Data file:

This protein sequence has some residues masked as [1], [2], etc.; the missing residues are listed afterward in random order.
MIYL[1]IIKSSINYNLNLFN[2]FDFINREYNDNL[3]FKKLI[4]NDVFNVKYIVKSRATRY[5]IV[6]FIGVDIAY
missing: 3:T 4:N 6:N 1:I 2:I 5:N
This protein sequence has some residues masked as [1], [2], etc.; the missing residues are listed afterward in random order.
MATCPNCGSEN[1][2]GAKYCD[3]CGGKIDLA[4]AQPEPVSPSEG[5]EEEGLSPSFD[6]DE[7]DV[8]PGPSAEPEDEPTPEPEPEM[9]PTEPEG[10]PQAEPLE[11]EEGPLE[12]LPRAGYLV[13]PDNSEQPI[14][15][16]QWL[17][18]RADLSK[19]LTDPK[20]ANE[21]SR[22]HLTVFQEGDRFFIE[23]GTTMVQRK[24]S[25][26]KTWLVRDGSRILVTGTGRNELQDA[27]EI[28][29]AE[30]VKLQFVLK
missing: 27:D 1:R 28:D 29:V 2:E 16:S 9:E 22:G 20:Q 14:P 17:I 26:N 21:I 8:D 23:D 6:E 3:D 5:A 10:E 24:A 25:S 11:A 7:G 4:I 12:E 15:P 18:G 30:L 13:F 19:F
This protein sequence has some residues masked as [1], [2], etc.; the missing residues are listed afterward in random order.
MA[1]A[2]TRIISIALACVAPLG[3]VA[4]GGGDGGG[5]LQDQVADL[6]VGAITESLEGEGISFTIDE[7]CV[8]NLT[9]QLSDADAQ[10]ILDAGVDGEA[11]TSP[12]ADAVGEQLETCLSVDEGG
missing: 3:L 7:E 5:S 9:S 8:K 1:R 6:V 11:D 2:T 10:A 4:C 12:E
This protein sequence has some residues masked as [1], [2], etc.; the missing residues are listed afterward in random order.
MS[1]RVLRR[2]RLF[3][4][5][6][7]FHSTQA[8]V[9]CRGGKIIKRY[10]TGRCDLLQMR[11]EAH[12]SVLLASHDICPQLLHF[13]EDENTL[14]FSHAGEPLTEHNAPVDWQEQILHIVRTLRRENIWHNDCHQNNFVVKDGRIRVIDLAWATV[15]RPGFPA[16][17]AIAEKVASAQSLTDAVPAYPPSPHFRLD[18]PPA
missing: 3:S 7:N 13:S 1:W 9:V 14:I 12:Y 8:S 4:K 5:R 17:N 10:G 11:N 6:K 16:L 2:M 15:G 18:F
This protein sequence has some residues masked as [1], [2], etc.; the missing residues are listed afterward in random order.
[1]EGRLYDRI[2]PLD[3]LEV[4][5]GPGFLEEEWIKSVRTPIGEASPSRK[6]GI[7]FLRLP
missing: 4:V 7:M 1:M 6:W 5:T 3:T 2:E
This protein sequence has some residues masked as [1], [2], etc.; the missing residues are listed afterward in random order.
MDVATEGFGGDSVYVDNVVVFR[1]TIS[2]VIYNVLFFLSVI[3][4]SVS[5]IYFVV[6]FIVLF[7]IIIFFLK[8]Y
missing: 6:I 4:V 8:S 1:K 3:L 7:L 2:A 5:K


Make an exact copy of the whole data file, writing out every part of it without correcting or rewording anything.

This protein sequence has some residues masked as [1], [2], etc.; the missing residues are listed afterward in random order.
MIYL[1]IIKSSINYNLNLFN[2]FDFINREYNDNL[3]FKKLI[4]NDVFNVKYIVKSRATRY[5]IV[6]FIGVDIAY
missing: 3:T 4:N 6:N 1:I 2:I 5:N
This protein sequence has some residues masked as [1], [2], etc.; the missing residues are listed afterward in random order.
MATCPNCGSEN[1][2]GAKYCD[3]CGGKIDLA[4]AQPEPVSPSEG[5]EEEGLSPSFD[6]DE[7]DV[8]PGPSAEPEDEPTPEPEPEM[9]PTEPEG[10]PQAEPLE[11]EEGPLE[12]LPRAGYLV[13]PDNSEQPI[14][15][16]QWL[17][18]RADLSK[19]LTDPK[20]ANE[21]SR[22]HLTVFQEGDRFFIE[23]GTTMVQRK[24]S[25][26]KTWLVRDGSRILVTGTGRNELQDA[27]EI[28][29]AE[30]VKLQFVLK
missing: 27:D 1:R 28:D 29:V 2:E 16:S 9:E 22:G 20:Q 14:P 17:I 26:N 21:I 8:D 23:D 6:E 3:D 5:A 10:E 24:A 25:S 11:A 7:G 4:I 12:E 15:P 18:G 30:L 13:F 19:F
This protein sequence has some residues masked as [1], [2], etc.; the missing residues are listed afterward in random order.
MA[1]A[2]TRIISIALACVAPLG[3]VA[4]GGGDGGG[5]LQDQVADL[6]VGAITESLEGEGISFTIDE[7]CV[8]NLT[9]QLSDADAQ[10]ILDAGVDGEA[11]TSP[12]ADAVGEQLETCLSVDEGG
missing: 3:L 7:E 5:S 9:S 8:K 1:R 6:V 11:D 2:T 10:A 4:C 12:E
This protein sequence has some residues masked as [1], [2], etc.; the missing residues are listed afterward in random order.
MS[1]RVLRR[2]RLF[3][4][5][6][7]FHSTQA[8]V[9]CRGGKIIKRY[10]TGRCDLLQMR[11]EAH[12]SVLLASHDICPQLLHF[13]EDENTL[14]FSHAGEPLTEHNAPVDWQEQILHIVRTLRRENIWHNDCHQNNFVVKDGRIRVIDLAWATV[15]RPGFPA[16][17]AIAEKVASAQSLTDAVPAYPPSPHFRLD[18]PPA
missing: 3:S 7:N 13:S 1:W 9:V 14:I 12:Y 8:S 4:K 5:R 17:N 10:G 11:N 6:K 16:L 2:M 15:G 18:F
This protein sequence has some residues masked as [1], [2], etc.; the missing residues are listed afterward in random order.
[1]EGRLYDRI[2]PLD[3]LEV[4][5]GPGFLEEEWIKSVRTPIGEASPSRK[6]GI[7]FLRLP
missing: 4:V 7:M 1:M 6:W 5:T 3:T 2:E
This protein sequence has some residues masked as [1], [2], etc.; the missing residues are listed afterward in random order.
MDVATEGFGGDSVYVDNVVVFR[1]TIS[2]VIYNVLFFLSVI[3][4]SVS[5]IYFVV[6]FIVLF[7]IIIFFLK[8]Y
missing: 6:I 4:V 8:S 1:K 3:L 7:L 2:A 5:K